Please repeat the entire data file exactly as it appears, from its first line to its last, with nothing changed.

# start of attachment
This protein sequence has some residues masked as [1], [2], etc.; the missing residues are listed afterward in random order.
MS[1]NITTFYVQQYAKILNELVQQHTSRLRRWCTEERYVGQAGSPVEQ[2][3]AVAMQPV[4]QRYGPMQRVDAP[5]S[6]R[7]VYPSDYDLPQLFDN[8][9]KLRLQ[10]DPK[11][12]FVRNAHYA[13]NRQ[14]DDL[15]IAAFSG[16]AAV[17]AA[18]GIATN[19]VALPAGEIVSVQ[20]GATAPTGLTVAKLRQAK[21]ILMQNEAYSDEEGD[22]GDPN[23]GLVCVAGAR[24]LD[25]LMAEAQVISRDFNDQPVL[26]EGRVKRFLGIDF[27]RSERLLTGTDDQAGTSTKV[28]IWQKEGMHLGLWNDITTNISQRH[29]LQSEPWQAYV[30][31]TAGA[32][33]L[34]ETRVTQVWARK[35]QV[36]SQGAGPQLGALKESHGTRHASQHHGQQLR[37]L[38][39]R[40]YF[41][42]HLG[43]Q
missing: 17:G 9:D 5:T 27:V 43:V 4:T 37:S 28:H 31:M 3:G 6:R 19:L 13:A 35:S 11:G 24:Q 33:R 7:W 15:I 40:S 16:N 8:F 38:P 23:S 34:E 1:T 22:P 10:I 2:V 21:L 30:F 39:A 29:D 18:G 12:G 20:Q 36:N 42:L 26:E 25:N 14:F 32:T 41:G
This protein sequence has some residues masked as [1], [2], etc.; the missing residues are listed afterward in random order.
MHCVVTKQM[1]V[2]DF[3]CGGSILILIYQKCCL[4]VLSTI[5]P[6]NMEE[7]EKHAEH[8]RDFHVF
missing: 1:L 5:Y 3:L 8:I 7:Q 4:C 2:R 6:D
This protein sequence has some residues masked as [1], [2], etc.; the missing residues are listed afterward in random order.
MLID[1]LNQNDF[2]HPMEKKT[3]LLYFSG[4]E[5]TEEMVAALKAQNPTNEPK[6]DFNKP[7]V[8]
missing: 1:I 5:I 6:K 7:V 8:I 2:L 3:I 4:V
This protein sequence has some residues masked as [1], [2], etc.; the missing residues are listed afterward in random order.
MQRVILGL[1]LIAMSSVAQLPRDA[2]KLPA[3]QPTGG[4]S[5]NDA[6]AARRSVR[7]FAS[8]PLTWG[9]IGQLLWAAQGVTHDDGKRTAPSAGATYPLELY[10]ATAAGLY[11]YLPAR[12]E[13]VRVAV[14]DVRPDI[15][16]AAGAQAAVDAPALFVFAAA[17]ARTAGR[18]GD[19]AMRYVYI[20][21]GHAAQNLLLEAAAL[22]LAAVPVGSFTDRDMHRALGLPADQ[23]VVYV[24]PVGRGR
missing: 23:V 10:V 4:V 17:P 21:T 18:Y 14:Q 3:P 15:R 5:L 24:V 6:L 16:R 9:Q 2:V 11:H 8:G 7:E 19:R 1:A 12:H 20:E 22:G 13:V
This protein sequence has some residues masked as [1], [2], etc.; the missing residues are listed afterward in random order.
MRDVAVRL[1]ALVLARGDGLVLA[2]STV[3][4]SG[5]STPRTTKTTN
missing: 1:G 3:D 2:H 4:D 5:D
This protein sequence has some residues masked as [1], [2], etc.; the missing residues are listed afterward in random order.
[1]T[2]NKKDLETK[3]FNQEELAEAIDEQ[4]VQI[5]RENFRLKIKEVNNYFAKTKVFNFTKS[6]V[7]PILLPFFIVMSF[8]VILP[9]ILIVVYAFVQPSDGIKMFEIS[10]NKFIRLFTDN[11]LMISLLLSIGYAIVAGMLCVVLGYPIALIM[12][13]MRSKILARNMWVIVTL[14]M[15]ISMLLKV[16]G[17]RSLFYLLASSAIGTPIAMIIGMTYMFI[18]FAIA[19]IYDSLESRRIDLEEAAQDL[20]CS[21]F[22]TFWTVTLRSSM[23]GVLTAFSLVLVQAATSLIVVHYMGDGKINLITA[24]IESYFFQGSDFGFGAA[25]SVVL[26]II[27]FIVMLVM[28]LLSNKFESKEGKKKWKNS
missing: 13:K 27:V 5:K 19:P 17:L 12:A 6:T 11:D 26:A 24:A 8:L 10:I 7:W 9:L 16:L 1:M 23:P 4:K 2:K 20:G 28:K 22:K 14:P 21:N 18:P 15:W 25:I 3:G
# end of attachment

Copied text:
This protein sequence has some residues masked as [1], [2], etc.; the missing residues are listed afterward in random order.
MS[1]NITTFYVQQYAKILNELVQQHTSRLRRWCTEERYVGQAGSPVEQ[2][3]AVAMQPV[4]QRYGPMQRVDAP[5]S[6]R[7]VYPSDYDLPQLFDN[8][9]KLRLQ[10]DPK[11][12]FVRNAHYA[13]NRQ[14]DDL[15]IAAFSG[16]AAV[17]AA[18]GIATN[19]VALPAGEIVSVQ[20]GATAPTGLTVAKLRQAK[21]ILMQNEAYSDEEGD[22]GDPN[23]GLVCVAGAR[24]LD[25]LMAEAQVISRDFNDQPVL[26]EGRVKRFLGIDF[27]RSERLLTGTDDQAGTSTKV[28]IWQKEGMHLGLWNDITTNISQRH[29]LQSEPWQAYV[30][31]TAGA[32][33]L[34]ETRVTQVWARK[35]QV[36]SQGAGPQLGALKESHGTRHASQHHGQQLR[37]L[38][39]R[40]YF[41][42]HLG[43]Q
missing: 17:G 9:D 5:T 27:V 43:V 4:T 37:S 28:H 31:M 3:G 6:R 19:L 13:A 35:S 11:G 24:Q 33:R 7:W 15:I 40:S 16:N 8:F 38:P 23:S 34:E 1:T 22:P 10:I 2:V 21:L 30:F 39:A 29:D 18:G 12:G 20:Q 36:N 42:L 26:E 25:N 14:F 32:T 41:G
This protein sequence has some residues masked as [1], [2], etc.; the missing residues are listed afterward in random order.
MHCVVTKQM[1]V[2]DF[3]CGGSILILIYQKCCL[4]VLSTI[5]P[6]NMEE[7]EKHAEH[8]RDFHVF
missing: 1:L 5:Y 3:L 8:I 7:Q 4:C 2:R 6:D
This protein sequence has some residues masked as [1], [2], etc.; the missing residues are listed afterward in random order.
MLID[1]LNQNDF[2]HPMEKKT[3]LLYFSG[4]E[5]TEEMVAALKAQNPTNEPK[6]DFNKP[7]V[8]
missing: 1:I 5:I 6:K 7:V 8:I 2:L 3:I 4:V
This protein sequence has some residues masked as [1], [2], etc.; the missing residues are listed afterward in random order.
MQRVILGL[1]LIAMSSVAQLPRDA[2]KLPA[3]QPTGG[4]S[5]NDA[6]AARRSVR[7]FAS[8]PLTWG[9]IGQLLWAAQGVTHDDGKRTAPSAGATYPLELY[10]ATAAGLY[11]YLPAR[12]E[13]VRVAV[14]DVRPDI[15][16]AAGAQAAVDAPALFVFAAA[17]ARTAGR[18]GD[19]AMRYVYI[20][21]GHAAQNLLLEAAAL[22]LAAVPVGSFTDRDMHRALGLPADQ[23]VVYV[24]PVGRGR
missing: 23:V 10:V 4:V 17:P 21:T 18:Y 14:Q 3:P 15:R 5:L 24:V 6:L 16:R 9:Q 2:V 11:H 8:G 7:E 19:R 1:A 12:H 20:E 22:G 13:V
This protein sequence has some residues masked as [1], [2], etc.; the missing residues are listed afterward in random order.
MRDVAVRL[1]ALVLARGDGLVLA[2]STV[3][4]SG[5]STPRTTKTTN
missing: 1:G 3:D 2:H 4:D 5:D
This protein sequence has some residues masked as [1], [2], etc.; the missing residues are listed afterward in random order.
[1]T[2]NKKDLETK[3]FNQEELAEAIDEQ[4]VQI[5]RENFRLKIKEVNNYFAKTKVFNFTKS[6]V[7]PILLPFFIVMSF[8]VILP[9]ILIVVYAFVQPSDGIKMFEIS[10]NKFIRLFTDN[11]LMISLLLSIGYAIVAGMLCVVLGYPIALIM[12][13]MRSKILARNMWVIVTL[14]M[15]ISMLLKV[16]G[17]RSLFYLLASSAIGTPIAMIIGMTYMFI[18]FAIA[19]IYDSLESRRIDLEEAAQDL[20]CS[21]F[22]TFWTVTLRSSM[23]GVLTAFSLVLVQAATSLIVVHYMGDGKINLITA[24]IESYFFQGSDFGFGAA[25]SVVL[26]II[27]FIVMLVM[28]LLSNKFESKEGKKKWKNS
missing: 13:K 27:V 5:K 19:P 17:L 12:A 6:T 11:D 26:A 24:A 8:L 10:I 7:W 9:L 16:L 1:M 23:P 4:K 2:K 20:G 28:K 22:K 14:P 21:N 18:P 15:W 25:I 3:G